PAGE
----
field. Put all these guys in the most beautiful stadium around
(just ask Cardinal announcer Harry Caray), and predict a
seventh-place finish for them? Come on now. Maybe those Eastern
sportswriters really do dominate the polls.
St. Louis views the game in a slightly different light than else-
where. You don't go to the ball park, because the movie theatre is
filled to capacity. You go to the theatre when the ballpark is filled to
capacity. Baseball isn't just another amusement to the St. Louisan.
It's more the focal point of community interest. You know, something
to be cherished, like-Linus' blanket.
They look on crowd reactions in Philadelphia with horror. How
could anyone boo Richie Allen with a clear conscience? A baseball star
is to erect statues for (the bigger-than-lifesize Musical monument
is soon to be unveiled).
And Cardinal fans just love unpopular castoffs. They called Brock
"The Rock" in Chicago. The only chant he hears in St. Louis is the
"go-go" yell everytime he reaches base. Cepeda was over the hill in San
Francisco, but St..Louis greeted him like a resurrected Babe Ruth.
Speaking of Ruth, the Maris case comes to mind. Saying that
a surly .260 hitter didn't deserve to hold the home run record made
about as much sense as a Russian saying Orville and Wilbur
, Wright didn't deserve to invent the airplane. The red carpet was
rolled out for Maris and he responded in kind, legging out a bunt
and stretching a single into a double in his first game. You get
what you deserve, New York.
' Loyalty is built up early in a Cardinal fan's life. The first game
I remember attending was in 1950. My family had arrived at the ball
park early. The stands were nearly empty, and only a few players were
out on the field. A normal, boisterous four-year old, I was soon
climbing on the backs of chairs, railings, etc. My foot slipped and
disaster struck, as my chin chracked a bar. Reverberating through the
empty stadium, my wailings caught the attention of one Enos
Slaughter on the field. Slaughter quickly volunteered a remedy for my
pains, a National League baseball. I was a convert to the cause.
Our first television set was purchased because of the Cardinals
in that very same year. My father, convinced that the Redbirds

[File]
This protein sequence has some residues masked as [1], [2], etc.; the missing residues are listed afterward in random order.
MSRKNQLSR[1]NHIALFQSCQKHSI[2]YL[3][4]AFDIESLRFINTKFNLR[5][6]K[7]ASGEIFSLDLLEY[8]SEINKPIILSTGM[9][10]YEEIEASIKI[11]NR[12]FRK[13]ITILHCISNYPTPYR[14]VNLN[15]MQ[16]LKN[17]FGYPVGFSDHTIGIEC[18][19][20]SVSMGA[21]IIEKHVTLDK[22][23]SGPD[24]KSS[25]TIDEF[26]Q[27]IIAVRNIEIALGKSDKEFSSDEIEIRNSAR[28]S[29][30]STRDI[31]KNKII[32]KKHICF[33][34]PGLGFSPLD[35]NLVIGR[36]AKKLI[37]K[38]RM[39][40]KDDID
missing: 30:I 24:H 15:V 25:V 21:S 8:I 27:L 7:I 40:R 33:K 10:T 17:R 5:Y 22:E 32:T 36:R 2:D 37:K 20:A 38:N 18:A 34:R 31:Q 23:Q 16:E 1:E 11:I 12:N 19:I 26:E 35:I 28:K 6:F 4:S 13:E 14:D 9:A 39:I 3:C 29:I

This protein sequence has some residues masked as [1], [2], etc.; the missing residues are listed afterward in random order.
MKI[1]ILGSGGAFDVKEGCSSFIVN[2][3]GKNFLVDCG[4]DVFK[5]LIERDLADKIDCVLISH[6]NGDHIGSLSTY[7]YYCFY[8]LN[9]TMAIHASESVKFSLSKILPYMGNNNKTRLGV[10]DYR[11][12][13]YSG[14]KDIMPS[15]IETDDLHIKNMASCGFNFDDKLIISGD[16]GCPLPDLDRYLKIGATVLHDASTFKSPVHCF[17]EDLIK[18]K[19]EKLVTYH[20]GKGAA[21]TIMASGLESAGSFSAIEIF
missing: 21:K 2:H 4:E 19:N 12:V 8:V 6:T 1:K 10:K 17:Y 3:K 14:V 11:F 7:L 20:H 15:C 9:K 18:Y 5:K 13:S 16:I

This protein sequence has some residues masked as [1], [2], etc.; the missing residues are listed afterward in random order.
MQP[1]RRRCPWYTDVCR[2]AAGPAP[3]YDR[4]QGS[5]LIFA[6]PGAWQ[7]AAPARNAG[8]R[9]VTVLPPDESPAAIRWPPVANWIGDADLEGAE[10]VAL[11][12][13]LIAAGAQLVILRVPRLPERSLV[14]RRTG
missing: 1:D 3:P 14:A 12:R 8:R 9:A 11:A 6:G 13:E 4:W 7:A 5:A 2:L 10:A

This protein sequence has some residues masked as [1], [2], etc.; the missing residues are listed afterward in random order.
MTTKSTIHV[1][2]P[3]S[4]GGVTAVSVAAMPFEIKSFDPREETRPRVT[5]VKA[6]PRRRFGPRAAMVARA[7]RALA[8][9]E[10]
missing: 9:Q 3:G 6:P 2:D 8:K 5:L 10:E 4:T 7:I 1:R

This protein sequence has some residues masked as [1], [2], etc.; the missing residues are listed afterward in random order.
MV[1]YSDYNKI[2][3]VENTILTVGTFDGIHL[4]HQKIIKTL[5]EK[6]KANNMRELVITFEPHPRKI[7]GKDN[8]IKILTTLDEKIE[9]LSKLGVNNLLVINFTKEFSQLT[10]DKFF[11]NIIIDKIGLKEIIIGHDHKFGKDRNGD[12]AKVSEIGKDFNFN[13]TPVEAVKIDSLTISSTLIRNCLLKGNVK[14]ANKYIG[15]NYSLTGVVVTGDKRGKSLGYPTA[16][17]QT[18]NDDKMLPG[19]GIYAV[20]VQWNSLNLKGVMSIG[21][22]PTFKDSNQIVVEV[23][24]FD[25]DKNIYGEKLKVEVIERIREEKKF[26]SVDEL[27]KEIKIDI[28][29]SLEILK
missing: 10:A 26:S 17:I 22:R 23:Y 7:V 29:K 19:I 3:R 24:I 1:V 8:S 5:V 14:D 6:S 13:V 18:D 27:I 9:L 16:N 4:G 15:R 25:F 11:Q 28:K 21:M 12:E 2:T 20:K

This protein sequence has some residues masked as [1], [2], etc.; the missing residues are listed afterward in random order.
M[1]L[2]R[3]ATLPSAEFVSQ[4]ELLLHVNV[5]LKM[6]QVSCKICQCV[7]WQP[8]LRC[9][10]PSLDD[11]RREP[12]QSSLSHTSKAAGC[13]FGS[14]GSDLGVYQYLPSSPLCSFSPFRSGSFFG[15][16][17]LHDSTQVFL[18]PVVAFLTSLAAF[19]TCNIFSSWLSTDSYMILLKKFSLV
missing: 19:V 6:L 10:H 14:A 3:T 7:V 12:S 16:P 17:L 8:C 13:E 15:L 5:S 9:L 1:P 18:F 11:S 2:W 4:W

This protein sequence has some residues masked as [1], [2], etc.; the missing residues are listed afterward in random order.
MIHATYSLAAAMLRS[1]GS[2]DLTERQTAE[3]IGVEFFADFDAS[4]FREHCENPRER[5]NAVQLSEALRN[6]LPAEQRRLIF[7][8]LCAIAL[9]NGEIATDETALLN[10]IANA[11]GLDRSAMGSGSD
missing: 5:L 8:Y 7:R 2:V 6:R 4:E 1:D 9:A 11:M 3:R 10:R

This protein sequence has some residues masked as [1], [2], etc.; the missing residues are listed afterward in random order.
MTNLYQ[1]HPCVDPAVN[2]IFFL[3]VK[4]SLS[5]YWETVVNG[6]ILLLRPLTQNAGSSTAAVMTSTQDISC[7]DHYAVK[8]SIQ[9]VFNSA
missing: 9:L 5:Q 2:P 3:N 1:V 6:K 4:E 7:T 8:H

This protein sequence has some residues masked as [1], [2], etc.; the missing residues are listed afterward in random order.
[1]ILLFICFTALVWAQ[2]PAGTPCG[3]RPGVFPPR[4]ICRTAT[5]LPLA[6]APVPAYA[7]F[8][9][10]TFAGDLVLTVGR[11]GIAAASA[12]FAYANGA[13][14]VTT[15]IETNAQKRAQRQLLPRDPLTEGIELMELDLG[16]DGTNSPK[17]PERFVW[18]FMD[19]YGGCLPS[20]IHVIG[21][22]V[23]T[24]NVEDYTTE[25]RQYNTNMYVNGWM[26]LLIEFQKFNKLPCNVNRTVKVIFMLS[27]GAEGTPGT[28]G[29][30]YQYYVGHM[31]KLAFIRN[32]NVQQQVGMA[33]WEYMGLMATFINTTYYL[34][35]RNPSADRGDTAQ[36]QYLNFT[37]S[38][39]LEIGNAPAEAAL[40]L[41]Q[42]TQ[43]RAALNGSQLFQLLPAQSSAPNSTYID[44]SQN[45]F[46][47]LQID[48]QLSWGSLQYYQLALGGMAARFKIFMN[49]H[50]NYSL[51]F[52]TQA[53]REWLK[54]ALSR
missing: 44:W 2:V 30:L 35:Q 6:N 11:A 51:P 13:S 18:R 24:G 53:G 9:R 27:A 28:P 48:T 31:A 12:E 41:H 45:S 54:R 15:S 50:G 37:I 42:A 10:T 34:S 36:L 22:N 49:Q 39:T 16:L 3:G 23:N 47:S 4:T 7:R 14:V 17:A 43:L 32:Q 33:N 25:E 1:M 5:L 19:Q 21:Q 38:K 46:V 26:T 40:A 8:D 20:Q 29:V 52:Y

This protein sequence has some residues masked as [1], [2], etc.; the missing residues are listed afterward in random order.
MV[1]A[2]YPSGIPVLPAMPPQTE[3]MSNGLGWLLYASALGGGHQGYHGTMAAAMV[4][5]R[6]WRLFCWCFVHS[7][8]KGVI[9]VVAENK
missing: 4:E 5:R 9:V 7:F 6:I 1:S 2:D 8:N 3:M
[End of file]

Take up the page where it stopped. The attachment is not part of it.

had the pennant wrapped up in early September, couldn't bear
the thought of missing the World Series. He purchased a TV, only
to see the Brooklyn Dodgers edge by the Cards in the closing weeks
of the season.
This isn't to imply that the affection held by St. Louis for the
sport wasn't selective. Cardinal supporters hated the Browns, and
vice versa. Vigilante gangs, made up of six-year olds, used to roam the
neighborhoods beating up kinds wearing Brownie T-shirts. They were
just outnumbered, those Browns were, and wisely headed for greener
pastures in Baltimore.
Success, of course, is an important element in baseball in-
terest, but not primary in the "Gateway to the west." The game
itself is primary. If the Cardinals aren't winning, maybe Cepeda
will be hitting, or a superstar like Willie Mays can be found
patroling the outfield. Eveit in an off year, the club will still draw
close to 1,000,000 in attendance.
Beer baron Gussie Busch is another element of the St. Louis
baseball scene. He's not a William Clay Ford when it comes to
meddling with team management, by any means, but he does like the
National League banner flying from his flagpost. Thus, he publicly
inforrmed the biggest trader of them all, Frank Lane, that he had
three years to produce a winner or he would be "out on his rump."

The details of the 1964 front office, fiasco are only too well known.
But his philanthropy knows no bounds. Busch contributed $5,000,000
to the new ball park which was appropriately named "Busch Memo-
rial Stadium."
Where else would 6000 fans deluge the switchboard of a radio
station in a 11/ hour period to protest the trading of Bill White?
Where else would baseball be discussed more often than the weather?
Appropriately another pennant has come to the Mississippi River
Shamefacedly, I must admit that I predicted only a second-
place finish for my ball club, and I was guilty on a second count.